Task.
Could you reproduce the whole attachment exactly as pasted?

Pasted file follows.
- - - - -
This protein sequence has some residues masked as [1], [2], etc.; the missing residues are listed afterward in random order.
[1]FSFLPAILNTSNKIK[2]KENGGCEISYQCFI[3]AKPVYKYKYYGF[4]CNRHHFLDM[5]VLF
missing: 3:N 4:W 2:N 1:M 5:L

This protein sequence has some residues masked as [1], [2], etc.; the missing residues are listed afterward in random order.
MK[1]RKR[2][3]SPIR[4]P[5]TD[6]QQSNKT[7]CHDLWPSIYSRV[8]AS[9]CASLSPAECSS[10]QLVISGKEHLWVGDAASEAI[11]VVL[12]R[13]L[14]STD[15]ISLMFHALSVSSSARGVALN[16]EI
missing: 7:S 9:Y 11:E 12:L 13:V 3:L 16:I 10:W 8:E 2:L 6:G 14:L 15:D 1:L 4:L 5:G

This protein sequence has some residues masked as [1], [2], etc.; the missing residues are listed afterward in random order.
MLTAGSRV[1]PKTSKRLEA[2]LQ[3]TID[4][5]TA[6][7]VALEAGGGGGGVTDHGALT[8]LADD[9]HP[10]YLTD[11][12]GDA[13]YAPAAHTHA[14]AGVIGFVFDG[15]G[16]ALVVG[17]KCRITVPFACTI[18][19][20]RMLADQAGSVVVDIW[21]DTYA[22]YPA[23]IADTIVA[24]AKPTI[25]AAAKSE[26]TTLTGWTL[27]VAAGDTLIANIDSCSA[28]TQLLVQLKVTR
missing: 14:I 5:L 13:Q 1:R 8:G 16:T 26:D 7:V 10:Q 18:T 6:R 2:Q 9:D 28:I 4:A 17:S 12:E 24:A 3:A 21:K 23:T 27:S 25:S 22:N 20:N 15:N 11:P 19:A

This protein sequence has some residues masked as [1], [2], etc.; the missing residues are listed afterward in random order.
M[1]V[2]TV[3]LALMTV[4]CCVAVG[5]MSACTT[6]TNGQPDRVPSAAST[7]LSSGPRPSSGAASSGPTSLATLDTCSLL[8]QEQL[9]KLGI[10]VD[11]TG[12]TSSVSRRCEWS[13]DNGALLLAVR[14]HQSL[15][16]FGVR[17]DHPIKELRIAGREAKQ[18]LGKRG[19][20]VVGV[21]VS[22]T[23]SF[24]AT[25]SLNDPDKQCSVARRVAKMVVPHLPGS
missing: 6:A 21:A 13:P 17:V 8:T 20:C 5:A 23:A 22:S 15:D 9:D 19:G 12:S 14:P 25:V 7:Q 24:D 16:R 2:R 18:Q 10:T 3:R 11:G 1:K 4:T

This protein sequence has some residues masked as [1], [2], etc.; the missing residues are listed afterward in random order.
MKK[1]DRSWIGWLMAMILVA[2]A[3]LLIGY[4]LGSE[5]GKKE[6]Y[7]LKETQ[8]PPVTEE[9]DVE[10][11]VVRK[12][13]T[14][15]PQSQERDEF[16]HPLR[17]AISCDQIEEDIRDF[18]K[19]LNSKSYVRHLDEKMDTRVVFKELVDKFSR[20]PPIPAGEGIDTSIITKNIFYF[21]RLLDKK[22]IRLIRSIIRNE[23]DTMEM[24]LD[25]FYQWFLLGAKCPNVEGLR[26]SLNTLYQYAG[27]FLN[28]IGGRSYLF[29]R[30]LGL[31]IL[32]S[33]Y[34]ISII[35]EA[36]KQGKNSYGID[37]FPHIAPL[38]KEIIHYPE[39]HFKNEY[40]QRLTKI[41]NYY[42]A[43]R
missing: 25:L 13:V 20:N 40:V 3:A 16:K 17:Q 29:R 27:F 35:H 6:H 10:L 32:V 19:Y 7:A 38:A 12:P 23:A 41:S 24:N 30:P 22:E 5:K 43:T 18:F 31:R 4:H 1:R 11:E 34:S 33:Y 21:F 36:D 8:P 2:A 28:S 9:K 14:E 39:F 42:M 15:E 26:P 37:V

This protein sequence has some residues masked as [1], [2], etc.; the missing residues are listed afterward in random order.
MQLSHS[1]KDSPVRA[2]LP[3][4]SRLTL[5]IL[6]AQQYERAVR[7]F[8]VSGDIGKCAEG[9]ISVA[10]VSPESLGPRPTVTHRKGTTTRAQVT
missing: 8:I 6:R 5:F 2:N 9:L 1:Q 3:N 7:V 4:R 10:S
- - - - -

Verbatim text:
This protein sequence has some residues masked as [1], [2], etc.; the missing residues are listed afterward in random order.
[1]FSFLPAILNTSNKIK[2]KENGGCEISYQCFI[3]AKPVYKYKYYGF[4]CNRHHFLDM[5]VLF
missing: 3:N 4:W 2:N 1:M 5:L

This protein sequence has some residues masked as [1], [2], etc.; the missing residues are listed afterward in random order.
MK[1]RKR[2][3]SPIR[4]P[5]TD[6]QQSNKT[7]CHDLWPSIYSRV[8]AS[9]CASLSPAECSS[10]QLVISGKEHLWVGDAASEAI[11]VVL[12]R[13]L[14]STD[15]ISLMFHALSVSSSARGVALN[16]EI
missing: 7:S 9:Y 11:E 12:L 13:V 3:L 16:I 10:W 8:E 2:L 6:G 14:L 15:D 1:L 4:L 5:G

This protein sequence has some residues masked as [1], [2], etc.; the missing residues are listed afterward in random order.
MLTAGSRV[1]PKTSKRLEA[2]LQ[3]TID[4][5]TA[6][7]VALEAGGGGGGVTDHGALT[8]LADD[9]HP[10]YLTD[11][12]GDA[13]YAPAAHTHA[14]AGVIGFVFDG[15]G[16]ALVVG[17]KCRITVPFACTI[18][19][20]RMLADQAGSVVVDIW[21]DTYA[22]YPA[23]IADTIVA[24]AKPTI[25]AAAKSE[26]TTLTGWTL[27]VAAGDTLIANIDSCSA[28]TQLLVQLKVTR
missing: 14:I 5:L 13:Q 1:R 8:G 16:T 26:D 7:V 10:Q 18:T 6:R 2:Q 9:D 28:I 4:A 17:S 12:E 24:A 3:A 21:K 23:T 27:S 25:S 22:N 20:N 15:N 11:P 19:A

This protein sequence has some residues masked as [1], [2], etc.; the missing residues are listed afterward in random order.
M[1]V[2]TV[3]LALMTV[4]CCVAVG[5]MSACTT[6]TNGQPDRVPSAAST[7]LSSGPRPSSGAASSGPTSLATLDTCSLL[8]QEQL[9]KLGI[10]VD[11]TG[12]TSSVSRRCEWS[13]DNGALLLAVR[14]HQSL[15][16]FGVR[17]DHPIKELRIAGREAKQ[18]LGKRG[19][20]VVGV[21]VS[22]T[23]SF[24]AT[25]SLNDPDKQCSVARRVAKMVVPHLPGS
missing: 6:A 21:A 13:P 17:V 8:T 20:C 5:A 23:A 22:S 15:D 9:D 19:G 12:S 14:P 25:V 7:Q 24:D 16:R 2:R 18:Q 10:T 3:R 11:G 1:K 4:T

This protein sequence has some residues masked as [1], [2], etc.; the missing residues are listed afterward in random order.
MKK[1]DRSWIGWLMAMILVA[2]A[3]LLIGY[4]LGSE[5]GKKE[6]Y[7]LKETQ[8]PPVTEE[9]DVE[10][11]VVRK[12][13]T[14][15]PQSQERDEF[16]HPLR[17]AISCDQIEEDIRDF[18]K[19]LNSKSYVRHLDEKMDTRVVFKELVDKFSR[20]PPIPAGEGIDTSIITKNIFYF[21]RLLDKK[22]IRLIRSIIRNE[23]DTMEM[24]LD[25]FYQWFLLGAKCPNVEGLR[26]SLNTLYQYAG[27]FLN[28]IGGRSYLF[29]R[30]LGL[31]IL[32]S[33]Y[34]ISII[35]EA[36]KQGKNSYGID[37]FPHIAPL[38]KEIIHYPE[39]HFKNEY[40]QRLTKI[41]NYY[42]A[43]R
missing: 25:L 13:V 20:N 40:V 3:A 16:K 17:Q 29:R 27:F 35:H 6:H 10:L 32:V 19:Y 7:A 38:A 12:P 23:A 41:S 24:N 30:P 22:E 5:K 43:T 18:F 31:R 4:H 1:R 11:E 34:S 33:Y 21:F 36:D 8:P 2:A 28:S 9:K 14:E 39:F 42:M 15:E 26:P 37:V

This protein sequence has some residues masked as [1], [2], etc.; the missing residues are listed afterward in random order.
MQLSHS[1]KDSPVRA[2]LP[3][4]SRLTL[5]IL[6]AQQYERAVR[7]F[8]VSGDIGKCAEG[9]ISVA[10]VSPESLGPRPTVTHRKGTTTRAQVT
missing: 8:I 6:R 5:F 2:N 9:L 1:Q 3:N 7:V 4:R 10:S